New Issues Poetry & Prose - WMU
TitlesSubmission GuidelinesOrderingDonateAbout Us

Matthew Thorburn

Matthew Thorburn

Matthew Thorburn is the author of three books of poems, This Time Tomorrow, Every Possible Blue and Subject to Change, and a chapbook, Disappears in the Rain. He is the recipient of a Witter Bynner Fellowship from the Library of Congress, and his work has been recognized with fellowships and prizes from the Bronx Council on the Arts, the Dorothy Sargent Rosenberg Memorial Fund, the Mississippi Review and the Sewanee Writers' Conference.

His poems have appeared in The Paris Review, Michigan Quarterly Review, Ploughshares and many other journals, and he has contributed essays and book reviews to journals such as JacketPleiades, Poetry Daily and Rowboat: Poetry in Translation.

A native of Michigan, Matthew Thorburn has lived and worked in New York City for more than a decade.

matthewthorburn.net

 

Subject to Change

Subject to ChangeSubject to Change

$14.00 paper | 73 Pages
ISBN: 978-1-930974-46-3
Publication Date: Sept. 2004
Buy: Amazon.com | spdbooks.org

A 2003 New Issues Poetry Prize Selection,
Brenda Hillman, Judge

An Inland Seas Poetry Book

"Matthew Thorburn’s Subject to Change gives us a poetry of the meta-empirical, asking, ‘It’s not too late, is it?’ Exuberant and crystalline, these poems articulate the problematic beauty of our grand mix-up, our new and comic Dark Ages. The next time a student asks me, ‘What’s after Postmodernism?’ I’ll tell her, ‘Read this.’"
        —Angela Ball

"In Subject to Change, Matthew Thorburn’s got the Duchamp sunglasses dusted off and the Gertrude Stein boots all shined up, the Art Blakey bottom with the Sweets Edison top, the long afternoons and avenues of New York and Detroit drawn invoking and endless in front of you, a Lee Baby Sims soundtrack crackling on the radio: it’s a sad and beautiful world."
        —m loncar

"The examination of personal nostalgia resonates throughout Matthew Thorburn's Subject to Change, and this underlying thread of sadness and remorse and hopeful expectation—a quest for what might have been and might yet be—makes the emotional edge of these poems burn with brilliant clarity."
        —Matthew W. Schmeer, Verse Magazine

“And now comes Subject to Change, his first collection of poems. It is a lush, extravagant book, one that resists any easy categories. It is filled with the energy of urgent composition (this poet really believes he should engage the themes of the ages), with genuine humor, and with formal confidence."
        —Keith Taylor, Ann Arbor Observer

"Wallace Stevens once said that poets must love words with all their power to love anything at all. Few first books show as much pleasure in words as Matthew Thorburn’s Subject to Change 'Have you ever seen a less flight-worthy lark, / such an archipelago of glum-faced rice-throwers?' Thorburn writes of a winter wedding. Influenced by Paul Muldoon, among others, Thorburn fashions original devices to depict familiar affections. In a sestina, he celebrates a more fortunate marriage, showing its couple 'happy as two blue / plate specials in a diner called Moe’s."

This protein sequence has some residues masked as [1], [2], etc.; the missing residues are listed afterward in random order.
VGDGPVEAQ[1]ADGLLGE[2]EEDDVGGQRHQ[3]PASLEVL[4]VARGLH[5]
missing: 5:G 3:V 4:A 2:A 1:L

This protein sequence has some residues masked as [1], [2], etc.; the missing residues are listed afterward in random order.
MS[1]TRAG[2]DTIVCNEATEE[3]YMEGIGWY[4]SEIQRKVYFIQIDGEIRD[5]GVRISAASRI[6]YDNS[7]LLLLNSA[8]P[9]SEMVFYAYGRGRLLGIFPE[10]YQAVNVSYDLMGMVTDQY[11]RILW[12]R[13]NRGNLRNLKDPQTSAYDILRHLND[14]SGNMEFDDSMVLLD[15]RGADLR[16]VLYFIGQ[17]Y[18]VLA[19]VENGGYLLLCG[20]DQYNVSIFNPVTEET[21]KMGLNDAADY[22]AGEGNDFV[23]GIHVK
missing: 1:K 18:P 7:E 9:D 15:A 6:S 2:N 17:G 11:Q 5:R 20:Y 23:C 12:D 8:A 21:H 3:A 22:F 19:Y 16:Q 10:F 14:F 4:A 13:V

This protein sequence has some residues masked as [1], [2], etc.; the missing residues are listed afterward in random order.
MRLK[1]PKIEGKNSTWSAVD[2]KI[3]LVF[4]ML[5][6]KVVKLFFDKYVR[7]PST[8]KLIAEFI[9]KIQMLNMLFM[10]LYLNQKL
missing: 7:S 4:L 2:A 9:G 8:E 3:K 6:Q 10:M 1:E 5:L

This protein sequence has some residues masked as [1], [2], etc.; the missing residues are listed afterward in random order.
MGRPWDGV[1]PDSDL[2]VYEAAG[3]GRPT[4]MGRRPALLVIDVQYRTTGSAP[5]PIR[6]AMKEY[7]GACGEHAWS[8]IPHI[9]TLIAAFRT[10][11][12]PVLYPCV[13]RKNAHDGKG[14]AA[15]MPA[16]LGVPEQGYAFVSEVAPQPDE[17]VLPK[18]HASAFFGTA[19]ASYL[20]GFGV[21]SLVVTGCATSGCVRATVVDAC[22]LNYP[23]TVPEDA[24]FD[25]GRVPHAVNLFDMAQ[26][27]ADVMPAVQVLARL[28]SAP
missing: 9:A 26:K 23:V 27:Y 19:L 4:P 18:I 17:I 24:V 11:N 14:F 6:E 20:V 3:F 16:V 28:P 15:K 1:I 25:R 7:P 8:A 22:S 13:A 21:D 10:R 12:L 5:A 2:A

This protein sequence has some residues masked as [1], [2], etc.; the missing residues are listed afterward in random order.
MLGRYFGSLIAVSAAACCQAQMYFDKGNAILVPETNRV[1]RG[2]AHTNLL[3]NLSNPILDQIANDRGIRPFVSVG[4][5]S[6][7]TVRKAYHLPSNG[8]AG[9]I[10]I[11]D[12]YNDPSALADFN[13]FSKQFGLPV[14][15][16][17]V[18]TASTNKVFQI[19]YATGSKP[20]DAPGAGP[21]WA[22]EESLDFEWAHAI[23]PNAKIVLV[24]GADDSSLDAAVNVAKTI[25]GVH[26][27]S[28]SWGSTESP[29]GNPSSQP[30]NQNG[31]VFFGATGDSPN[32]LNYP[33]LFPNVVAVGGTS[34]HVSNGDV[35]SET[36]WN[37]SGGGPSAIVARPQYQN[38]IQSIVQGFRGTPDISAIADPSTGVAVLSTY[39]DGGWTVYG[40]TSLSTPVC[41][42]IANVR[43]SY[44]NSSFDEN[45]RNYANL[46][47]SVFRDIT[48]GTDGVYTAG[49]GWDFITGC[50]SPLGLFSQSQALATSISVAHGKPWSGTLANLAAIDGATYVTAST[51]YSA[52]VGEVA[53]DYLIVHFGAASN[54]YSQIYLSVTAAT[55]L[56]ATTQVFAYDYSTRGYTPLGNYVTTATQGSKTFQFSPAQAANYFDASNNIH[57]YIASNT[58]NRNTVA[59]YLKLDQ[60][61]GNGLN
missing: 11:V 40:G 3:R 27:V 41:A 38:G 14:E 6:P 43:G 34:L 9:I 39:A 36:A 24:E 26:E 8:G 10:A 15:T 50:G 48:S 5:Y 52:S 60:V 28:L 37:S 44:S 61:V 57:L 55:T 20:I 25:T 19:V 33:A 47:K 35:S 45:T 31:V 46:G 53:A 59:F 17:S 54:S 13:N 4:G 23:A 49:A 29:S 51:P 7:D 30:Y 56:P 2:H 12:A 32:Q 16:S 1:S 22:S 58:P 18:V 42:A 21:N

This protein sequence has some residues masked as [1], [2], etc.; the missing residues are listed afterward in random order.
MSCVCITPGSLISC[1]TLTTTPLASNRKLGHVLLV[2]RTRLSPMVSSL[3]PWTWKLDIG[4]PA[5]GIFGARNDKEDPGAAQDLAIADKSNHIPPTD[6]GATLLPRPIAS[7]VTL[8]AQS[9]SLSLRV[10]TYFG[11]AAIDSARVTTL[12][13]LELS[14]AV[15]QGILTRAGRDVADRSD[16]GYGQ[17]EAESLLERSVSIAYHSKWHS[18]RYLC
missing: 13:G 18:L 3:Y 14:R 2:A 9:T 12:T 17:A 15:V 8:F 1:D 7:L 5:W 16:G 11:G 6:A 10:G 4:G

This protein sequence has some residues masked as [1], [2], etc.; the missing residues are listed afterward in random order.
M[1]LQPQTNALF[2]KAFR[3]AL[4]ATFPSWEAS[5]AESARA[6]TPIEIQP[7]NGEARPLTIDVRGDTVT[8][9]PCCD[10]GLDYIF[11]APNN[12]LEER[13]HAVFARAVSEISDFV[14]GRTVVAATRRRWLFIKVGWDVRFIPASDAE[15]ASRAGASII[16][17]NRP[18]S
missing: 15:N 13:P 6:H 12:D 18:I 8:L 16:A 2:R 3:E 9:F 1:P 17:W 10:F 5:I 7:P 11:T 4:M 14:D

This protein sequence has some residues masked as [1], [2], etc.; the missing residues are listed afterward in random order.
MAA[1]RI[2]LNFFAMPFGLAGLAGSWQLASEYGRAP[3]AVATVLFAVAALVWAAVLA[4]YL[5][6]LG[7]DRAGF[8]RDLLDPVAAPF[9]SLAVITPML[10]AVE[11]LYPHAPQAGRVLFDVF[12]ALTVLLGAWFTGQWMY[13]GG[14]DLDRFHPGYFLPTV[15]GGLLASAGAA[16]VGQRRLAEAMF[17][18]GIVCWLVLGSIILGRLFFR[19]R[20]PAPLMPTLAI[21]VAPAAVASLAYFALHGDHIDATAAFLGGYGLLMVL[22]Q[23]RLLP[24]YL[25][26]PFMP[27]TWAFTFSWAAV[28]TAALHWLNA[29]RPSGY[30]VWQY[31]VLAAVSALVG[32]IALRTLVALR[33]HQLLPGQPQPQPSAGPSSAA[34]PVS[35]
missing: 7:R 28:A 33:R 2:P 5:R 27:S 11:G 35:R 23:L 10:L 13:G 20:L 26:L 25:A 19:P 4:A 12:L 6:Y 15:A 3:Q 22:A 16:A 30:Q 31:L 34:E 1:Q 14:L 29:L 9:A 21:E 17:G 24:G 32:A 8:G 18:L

—Stephen Burt, The New York Times Book Review (November 21, 2004)

"Does the country mouse need protection for the city's rough landscape? Not in this case. In fact, the speaker is stronger for his ability to flash back. Why the rhyme scheme, and the white horse? To add this moment to the mythos of Subject to Change, where everyday symbols coexist with romantic, legendary ones, and the reader is part of the journey; just another subject in the grand, chivalric court of change."
        —Mary Biddinger, Rhino

"This book is infectious, and downright fun."
        —Diagram

Poem

The Critics Interrupt Their Interpretations
of “Un Chat en Hiver” for a French Lesson

"A cat in the river," she mused—half-right. "Like us, a little
thing in a place wilder than what we can control.
Rather like life, no? Bad luck, fate, karma—whatever
always sneaking up to pluck our whiskers
to restring God’s violin." "And God’s no classicist," he smiled.
"At best a gypsy fiddler on the dirt path between two towns
in the moonlight." She said, "A cat in the river, crying
like a violin in the rain, the notes bending as the strings get wet."
"En hiver," he repeated, "the river forked like an h, not"—
he pointed out—"like you’d expect, like a y. It’s all,
as the French say, very interessant." "Un chat
en hiver,
" she began again. “Perhaps more like a chat
by the river, like ladies in hoop skirts in a Seurat,
sitting on blankets on the riverbank, talking, eating sandwiches
with the crusts cut off." He said, "Yes, but also an admission
of hopelessness, as if to say life’s bigger than we are
no matter what you say down by the river.
You know . . . Che Seurat, Seurat." (Oh, like a joke,
she thought, only not as funny.) "En hiver, en hiver,"
he sighed. "If the river is fate—fate being what it is—
then the river is endless. It began long before we did
and ended there too." "Always a fucking Existentialist,"
she said, thumbing through the dictionary like a woman,
he thought, thumbing through a dictionary. "Shit,"
she said. "It’s a cat in winter. The river’s just what we imagined
it to be, only it’s not there. And a cat in winter . . . I’m not sure
what that’s like." "Oh," he said, "it’s not so bad,"
and the snow fell all night like shredded photocopies of snow
on a thin white cat.